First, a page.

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Mother of Norwich man who died of heroin overdose blames ‘institutional failings’ of mental health trust

PUBLISHED: 15:00 13 November 2017 | UPDATED: 15:14 13 November 2017

Leo Jacobs was found dead at his Norwich flat in November 2016 from a suspected accidental overdose. His mother Shelia Preston has spoken out about his case. Photo: Submitted

Leo Jacobs was found dead at his Norwich flat in November 2016 from a suspected accidental overdose. His mother Shelia Preston has spoken out about his case. Photo: Submitted

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The family of a man who died of a heroin overdose at his Norwich flat blamed “institutional failings of the mental health trust” for the circumstances surrounding his death.

Leo Jacobs was found dead on November 14, 2016 at his home in William White Place.

Mr Jacobs’ friends told Norfolk’s Coroner’s Court this morning it was here Mr Jacobs was victim to the practice of cuckooing – where drug dealers take over a property.

And his mother Sheila Preston said if “sufficient care and treatment” had been provided by Norfolk and Suffolk NHS Foundation Trust (NSFT) drug dealers would not have been able to take advantage of her son.

Senior coroner Jacqueline Lake heard how on the night of his death Mr Jacobs, 39, had been socialising with friends James Thackray, Damien Gorham and Leonard Price, in Mr Price’s flat downstairs.

But also present were a group of unnamed youths Mr Thackray described as a “scary bunch” and were “children as far as [he] could see”.

Mr Thackray said: “I knew the lads had been hassling Leo to use his flat for a thing called cuckooing.

“It’s when a group of drug dealers prey on vulnerable people who are normally taking drugs themselves. They will pressure them to use their flat to use as their station of business.”

Mr Price said Mr Jacobs left at the same time as the young men. But said he was surprised Mr Jacobs had let the young men in.

“He said he would not have them around anymore,” he said.

“I think he got fed up with them being around there so long, not leaving, doing whatever they were doing from the flat.”

Mr Price said he was then awoken by the young men between 1am or 2am, as one of them had left their bag in his flat.

He said they “were laughing their heads off, they said Leo smoked a 20 in one go – a £20 bag in other words – they said he was falling about all over the place. I said, ‘Is he okay?’ and they said, ‘yeah he’s sitting in his chair, he’s fine now’.”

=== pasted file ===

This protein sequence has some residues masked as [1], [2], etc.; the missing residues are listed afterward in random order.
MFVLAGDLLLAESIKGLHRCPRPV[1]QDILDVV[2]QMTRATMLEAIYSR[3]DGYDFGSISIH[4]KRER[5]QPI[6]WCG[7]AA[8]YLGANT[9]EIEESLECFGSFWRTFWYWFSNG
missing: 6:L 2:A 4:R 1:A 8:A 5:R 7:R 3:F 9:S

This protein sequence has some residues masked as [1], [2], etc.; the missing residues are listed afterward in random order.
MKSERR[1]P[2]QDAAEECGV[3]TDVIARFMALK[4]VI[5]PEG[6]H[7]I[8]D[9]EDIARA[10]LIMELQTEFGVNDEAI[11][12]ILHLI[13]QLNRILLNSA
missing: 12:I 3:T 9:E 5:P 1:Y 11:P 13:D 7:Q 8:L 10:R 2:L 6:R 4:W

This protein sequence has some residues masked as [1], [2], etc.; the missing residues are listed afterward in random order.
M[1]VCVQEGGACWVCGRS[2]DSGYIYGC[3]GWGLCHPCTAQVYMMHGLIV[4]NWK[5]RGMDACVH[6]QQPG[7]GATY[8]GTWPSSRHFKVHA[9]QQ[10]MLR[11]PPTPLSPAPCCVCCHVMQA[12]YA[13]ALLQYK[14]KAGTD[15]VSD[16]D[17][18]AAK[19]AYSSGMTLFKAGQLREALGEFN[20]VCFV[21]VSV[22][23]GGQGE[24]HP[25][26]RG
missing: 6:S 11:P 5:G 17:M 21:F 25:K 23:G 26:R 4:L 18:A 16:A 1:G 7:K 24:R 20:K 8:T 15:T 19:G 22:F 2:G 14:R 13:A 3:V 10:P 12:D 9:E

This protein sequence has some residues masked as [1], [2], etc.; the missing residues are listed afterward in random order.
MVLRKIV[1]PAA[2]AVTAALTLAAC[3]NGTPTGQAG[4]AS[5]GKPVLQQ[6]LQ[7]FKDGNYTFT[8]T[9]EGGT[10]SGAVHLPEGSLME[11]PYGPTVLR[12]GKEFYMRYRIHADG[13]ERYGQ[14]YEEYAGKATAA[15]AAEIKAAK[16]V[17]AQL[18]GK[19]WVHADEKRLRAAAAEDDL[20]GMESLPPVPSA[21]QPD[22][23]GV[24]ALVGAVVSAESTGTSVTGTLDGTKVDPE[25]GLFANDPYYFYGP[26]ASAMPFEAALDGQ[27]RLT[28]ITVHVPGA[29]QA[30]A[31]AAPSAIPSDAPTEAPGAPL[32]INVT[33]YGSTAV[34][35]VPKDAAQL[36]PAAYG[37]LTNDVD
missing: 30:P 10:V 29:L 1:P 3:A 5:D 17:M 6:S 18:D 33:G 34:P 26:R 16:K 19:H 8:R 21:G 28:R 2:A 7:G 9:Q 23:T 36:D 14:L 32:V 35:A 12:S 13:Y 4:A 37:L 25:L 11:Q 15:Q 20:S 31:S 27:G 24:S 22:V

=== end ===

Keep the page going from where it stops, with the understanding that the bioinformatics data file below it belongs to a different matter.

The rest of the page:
But when Mr Gorham went to check on Mr Jacobs in the morning, he found him dead.

He said: “His front door was open which was strange for him because he would always lock everything up safely.

“I found him sitting in the seat in his living room. He had a crack pipe or something in one hand and a lighter in the other hand.”

He added: “He was the most honest person I have ever met in my life.

“He was a fun guy to be around, he always had something intelligent to say. He was someone you could learn a lot off.”

Mr Thackray said although the cuckooing had not been going on very long at Mr Jacobs’ flat, it was rife in William White Place.

He added: “Leo hated having them around there.”

But Miss Preston said her son, who had suffered with paranoid schizophrenia for 20 years, should not have been allowed to get into that position.

Miss Preston said she was unaware of his drug use as Mr Jacobs had cut contact with his family.

But she said Mr Jacobs kept a diary for 20 years. Miss Preston added: “He wrote in his diary two days before he died he did not want interlopers in his flat.”

Miss Preston said: “As a family we feel strongly that his death was a result of institutional failings of the mental health trust.”

Miss Preston said changes in the community team had meant Mr Jacobs had not seen a mental health professional for months.

She said: “We know now he had no face-to-face visit from mental health professionals for two months prior to his death.”

She also said NSFT had not adequately considered hospitalising her son. And she felt the family had been kept in the dark about the severity of her son’s illness and drug taking.

“Our hands were tied and we were left in ignorance,” she said.

“I hold NSFT responsible for the unchecked decline in his mental health resulting in his death.

“I believe with sufficient care and treatment Leo would be alive today.

“We loved and valued Leo and he deserved a better life than the one he had.”

The inquest continues.

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